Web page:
Parks home. Burnham Park Timeline. Burnham Park Framework Plan. Burnham Nature Center home. Harold Washington Park. Promontory Point Park. Point home.
Burnham Park: the variegated ribbon of south lakefront from South Loop to Jackson Park
3rd Morgan Shoal shoreline protection and park improvement meeting. CPD and partners came with a new plan (reduce but cloe to what was presented before).
Rosemary Hall, for the Committee to name the 31st harbor and park for Margaret Buroughs, reports August 7, 2015:"
I am pleased to share that the 31st Beach & Park will be renamed “Dr. Margaret T. Burroughs Beach & Park.” The Chicago park board has agreed to giving Dr. Burroughs this well-deserved honor.
The announcement of the renaming will take place next Tuesday, August 11 at the 31st St., Beach )adjacent to the beach house.) More information on logistics for the press conference will follow. It will take place at 10:30 AM and the Congressman would like to invite you to attend.
In addition, on Wednesday, August 12 the board will take the official vote at the regular scheduled board meeting the board meeting will be at 3:30 PM in their headquarters board room located at 5:41 North Fairbanks, eighth floor. You are encouraged to attend the Board meeting as well.
If you have any questions, don't hesitate to contact me, Ms. Rosemary Hall at 773-224-6500 or Ms. Robyn Grange at the same number.
Community Tree Planting was done in the center section in 2014. In 2015 more shrub infill will commence.
George Davis, steward for the native plant Burnham Corridor north of 47th Street, sent [CU, passed on to Good Neighbors] the following information about the trees that planted there in May.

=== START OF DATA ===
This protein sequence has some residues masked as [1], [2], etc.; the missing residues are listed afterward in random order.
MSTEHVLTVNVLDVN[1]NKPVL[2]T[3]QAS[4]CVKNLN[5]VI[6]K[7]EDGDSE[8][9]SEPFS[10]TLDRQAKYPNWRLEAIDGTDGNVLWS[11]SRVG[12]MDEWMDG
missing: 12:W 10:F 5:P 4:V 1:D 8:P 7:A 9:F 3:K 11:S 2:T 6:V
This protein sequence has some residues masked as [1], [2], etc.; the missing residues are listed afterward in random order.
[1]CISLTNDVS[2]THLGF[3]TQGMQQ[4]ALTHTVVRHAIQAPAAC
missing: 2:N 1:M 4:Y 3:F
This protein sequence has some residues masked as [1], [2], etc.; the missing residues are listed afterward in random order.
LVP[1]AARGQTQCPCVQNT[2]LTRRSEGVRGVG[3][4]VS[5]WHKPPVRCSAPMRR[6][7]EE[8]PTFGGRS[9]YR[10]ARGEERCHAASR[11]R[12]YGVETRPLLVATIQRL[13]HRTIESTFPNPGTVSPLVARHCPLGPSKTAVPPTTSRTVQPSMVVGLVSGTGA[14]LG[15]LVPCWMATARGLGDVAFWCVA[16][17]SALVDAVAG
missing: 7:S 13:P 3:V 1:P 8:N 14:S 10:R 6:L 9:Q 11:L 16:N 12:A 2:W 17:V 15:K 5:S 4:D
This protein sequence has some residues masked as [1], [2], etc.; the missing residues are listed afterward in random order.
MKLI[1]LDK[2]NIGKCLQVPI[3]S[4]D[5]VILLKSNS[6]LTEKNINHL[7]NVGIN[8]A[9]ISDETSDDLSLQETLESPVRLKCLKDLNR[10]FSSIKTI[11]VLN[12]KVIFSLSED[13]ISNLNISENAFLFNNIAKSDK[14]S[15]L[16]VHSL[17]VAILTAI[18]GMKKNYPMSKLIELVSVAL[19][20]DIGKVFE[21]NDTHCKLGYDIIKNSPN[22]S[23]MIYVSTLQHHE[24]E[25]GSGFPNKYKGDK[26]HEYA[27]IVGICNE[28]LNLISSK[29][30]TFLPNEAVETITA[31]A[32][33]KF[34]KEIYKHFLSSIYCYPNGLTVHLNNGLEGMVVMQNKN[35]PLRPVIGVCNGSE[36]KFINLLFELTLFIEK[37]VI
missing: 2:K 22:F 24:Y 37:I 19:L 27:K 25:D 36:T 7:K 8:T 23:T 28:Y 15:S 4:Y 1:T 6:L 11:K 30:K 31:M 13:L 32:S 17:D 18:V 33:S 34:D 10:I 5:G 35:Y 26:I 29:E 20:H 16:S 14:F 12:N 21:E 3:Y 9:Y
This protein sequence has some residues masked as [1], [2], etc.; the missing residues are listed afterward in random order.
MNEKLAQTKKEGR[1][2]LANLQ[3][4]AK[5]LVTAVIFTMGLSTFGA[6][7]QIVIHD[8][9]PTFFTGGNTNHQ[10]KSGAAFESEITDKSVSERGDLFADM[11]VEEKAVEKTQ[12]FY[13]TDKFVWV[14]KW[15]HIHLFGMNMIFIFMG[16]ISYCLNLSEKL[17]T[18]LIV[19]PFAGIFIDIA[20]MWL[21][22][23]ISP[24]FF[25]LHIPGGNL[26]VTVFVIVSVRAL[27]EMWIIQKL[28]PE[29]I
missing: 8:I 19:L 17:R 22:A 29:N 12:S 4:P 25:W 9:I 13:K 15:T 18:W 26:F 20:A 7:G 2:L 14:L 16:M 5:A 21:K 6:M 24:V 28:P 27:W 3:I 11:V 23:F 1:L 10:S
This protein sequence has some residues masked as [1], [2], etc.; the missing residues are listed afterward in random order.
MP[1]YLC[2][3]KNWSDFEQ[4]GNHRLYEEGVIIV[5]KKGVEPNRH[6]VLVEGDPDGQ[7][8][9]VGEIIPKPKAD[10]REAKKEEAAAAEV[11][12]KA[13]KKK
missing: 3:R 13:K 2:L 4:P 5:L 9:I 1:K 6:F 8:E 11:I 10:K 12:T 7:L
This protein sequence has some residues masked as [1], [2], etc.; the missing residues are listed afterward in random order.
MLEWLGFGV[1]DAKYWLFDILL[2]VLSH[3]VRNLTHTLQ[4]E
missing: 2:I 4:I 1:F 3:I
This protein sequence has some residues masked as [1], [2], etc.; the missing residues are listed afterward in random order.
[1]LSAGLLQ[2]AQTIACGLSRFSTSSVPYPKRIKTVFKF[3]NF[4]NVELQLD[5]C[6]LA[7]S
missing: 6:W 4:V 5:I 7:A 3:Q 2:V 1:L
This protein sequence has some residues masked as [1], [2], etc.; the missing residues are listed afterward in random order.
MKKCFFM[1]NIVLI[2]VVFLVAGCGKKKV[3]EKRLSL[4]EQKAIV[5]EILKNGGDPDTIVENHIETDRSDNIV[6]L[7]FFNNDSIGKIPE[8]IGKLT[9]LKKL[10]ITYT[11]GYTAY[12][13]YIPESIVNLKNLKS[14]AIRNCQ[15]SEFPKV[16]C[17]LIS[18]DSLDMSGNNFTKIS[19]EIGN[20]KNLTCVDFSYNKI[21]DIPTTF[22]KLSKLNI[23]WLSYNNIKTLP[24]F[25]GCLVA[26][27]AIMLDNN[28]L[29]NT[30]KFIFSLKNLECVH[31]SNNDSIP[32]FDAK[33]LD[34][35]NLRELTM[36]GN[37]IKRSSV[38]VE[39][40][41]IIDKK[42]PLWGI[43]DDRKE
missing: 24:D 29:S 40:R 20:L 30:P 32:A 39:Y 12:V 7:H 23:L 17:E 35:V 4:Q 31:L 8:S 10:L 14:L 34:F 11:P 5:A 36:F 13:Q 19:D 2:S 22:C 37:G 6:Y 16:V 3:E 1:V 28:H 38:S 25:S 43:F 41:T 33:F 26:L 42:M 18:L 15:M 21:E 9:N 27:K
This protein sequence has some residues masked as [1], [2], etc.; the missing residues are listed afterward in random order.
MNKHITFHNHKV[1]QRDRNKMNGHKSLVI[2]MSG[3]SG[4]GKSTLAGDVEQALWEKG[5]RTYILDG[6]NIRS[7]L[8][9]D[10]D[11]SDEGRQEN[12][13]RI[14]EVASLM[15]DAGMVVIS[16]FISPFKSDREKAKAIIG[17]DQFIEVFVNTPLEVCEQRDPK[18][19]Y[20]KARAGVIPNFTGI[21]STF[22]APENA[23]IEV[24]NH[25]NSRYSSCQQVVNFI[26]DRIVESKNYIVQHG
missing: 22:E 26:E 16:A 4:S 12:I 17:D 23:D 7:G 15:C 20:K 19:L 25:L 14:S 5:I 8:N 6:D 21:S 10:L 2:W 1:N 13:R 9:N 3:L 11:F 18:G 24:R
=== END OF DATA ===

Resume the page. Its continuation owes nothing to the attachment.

The trees will be several kinds of oaks (swamp white oak, pin oak, red oak, shingle oak, scarlet oak, chinquapin oak, and white oak). Also sugar maple, red maple, crabapple, redbud and black tupelo.
"These trees are all whips (jiffy plugs) and will be planted a meter apart. Larger trees will be planted in "groves" in the fall by Openlands. The park district will also be planting a large number of shrubs in the fall. They are still working on the plant lists for those plantings."
2 new overpasses are planned for Lake Shore Drive and tracks at 35th an 43rd. The first is about to start in August 2014.
Overview of Burnham Park
Burnham Park is far more than Promontory Point. Burnham was heavily impacted by Lake Shore Drive reconstruction and still is by shoreline revetment reconstruction . Activists held planner's feet to the fire on Drive elevations that could block views and on any additional tree removals. In construction or being planned with community input are revetment reconstruction and park expansion (including beaches, nature areas, fishing piers, and reconfigured bike paths) from 37th to 47th Street- See updates on South Side Shoreline Protection Project and new parkland 37th-47th and 45th to 51st The section 47th to 51st will have special treatment because of Morgan Shoal.
Contact 773 256-0949.
The University of Chicago has a large information and reference page on the Burnham Plan- http://burnhamplan100.uchicago.edu.
Burnham is of course a big park, going all the way from the Point (56th Street) north to 12th Street, with some parts renamed in recent years (recently: Firefighters Memorial Park south of McCormick Place). Many new facilities are going in or are envisioned in its Framework Plan. (See updates...37th-47th.) Amenities, including open bathrooms, adequate lighting, safety, and good concessions are perennial problems. Construction has also caused inconveniences and path detours. For more about Burnham Park and its history, visit the City of Chicago's Lake Shore Drive History site.
Regarding the work underway from the north end of the Sanctuary to 31st from April 2013, George Davis writesTop